Bitz has struggled since coming back from injury against Michigan State. He still does not seem to be at 100%, with his skating not quite up to par. His biggest issue has been his lack of physical presence. The fact that he has been playing out of position at center and away from the boards has seemingly gotten Bitz away from his bread and butter - using his large frame to win battles along the boards. He has clearly felt the pressure of getting the puck to his talented linemates and his general instincts have been sacrificed as a result. Bitz is a winger who needs to use his size on a regular basis. He is not necessarily a top line talent and he thus should be playing a simpler, physical two-way game with less offensive responsibility. Eventually, Bitz could be a major power forward presence on an offensive line, but for the time being, it is best that he become comfortable being a solid, consistent physical presence rather than a top line center and pointman on the powerplay. Bitz should be playing on the wing on either the third or fourth lines and in the corner/half boards on the second powerplay unit.
Is the recruiting class of 2005 all set?
Cornell will lose five players to graduation after this season, and according to Chris Heisenberg's website, they already have six committed for next season. However, of those six, only one, Taylor Davenport, is a defenseman. Seeing as Cook and Jeremy Downs are both top-four defensemen, it seems necessary that at least one more defenseman be added for next year's recruiting class. Gleed has become a top pair defenseman and O'Byrne has that ceiling as well. Pokuluk and Krantz will theoretically both be top four defensemen next season (the former already is). Glover is solid and reliable and is a good third pair defenseman and Evan Salmela has never really been tested. Regardless, seven defensemen is not enough so expect at least one more blueliner in next year's recruiting class. Up front, Cornell will boast extraordinary depth, as they will have 17 forwards with the five incomers.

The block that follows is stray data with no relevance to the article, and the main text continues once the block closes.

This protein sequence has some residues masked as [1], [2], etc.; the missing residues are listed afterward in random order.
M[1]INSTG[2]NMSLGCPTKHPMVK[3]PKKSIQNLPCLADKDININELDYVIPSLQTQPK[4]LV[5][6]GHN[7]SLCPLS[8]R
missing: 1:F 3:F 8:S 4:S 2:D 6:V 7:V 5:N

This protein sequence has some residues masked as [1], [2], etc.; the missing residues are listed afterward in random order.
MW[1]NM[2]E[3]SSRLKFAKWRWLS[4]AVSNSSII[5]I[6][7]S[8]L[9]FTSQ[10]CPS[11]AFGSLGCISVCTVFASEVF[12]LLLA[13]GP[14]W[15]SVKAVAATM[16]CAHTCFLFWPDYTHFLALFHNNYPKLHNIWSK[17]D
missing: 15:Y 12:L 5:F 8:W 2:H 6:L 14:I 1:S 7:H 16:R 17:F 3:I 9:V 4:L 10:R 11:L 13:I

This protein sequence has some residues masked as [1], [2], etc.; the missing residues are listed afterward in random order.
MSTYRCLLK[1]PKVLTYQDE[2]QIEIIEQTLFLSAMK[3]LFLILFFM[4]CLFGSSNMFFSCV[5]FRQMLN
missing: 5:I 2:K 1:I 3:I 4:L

The Big Red faces a big test Friday night in Schenectady when they play the 7-3-0 (in the ECACHL) Dutchmen. Union is a notch below Harvard, Vermont, and Colgate, but they are not far behind, proving that with a 1-0 victory over Dartmouth on Saturday. This game is a big test for the Big Red, as they need to have more favorable results against the top teams in the conference.
Cornell 3 - Union 0
RPI has struggled this season with the low point being Friday's 9-1 loss to Dartmouth on home ice. Cornell is superior to RPI in nearly every area and should handle them without much of a problem. That being said, the Engineers are clearly not pushovers with some quality results this season, so the Big Red will have to bring their A-game into the Houston Fieldhouse on Saturday night.
Cornell 4 - Rensselaer 1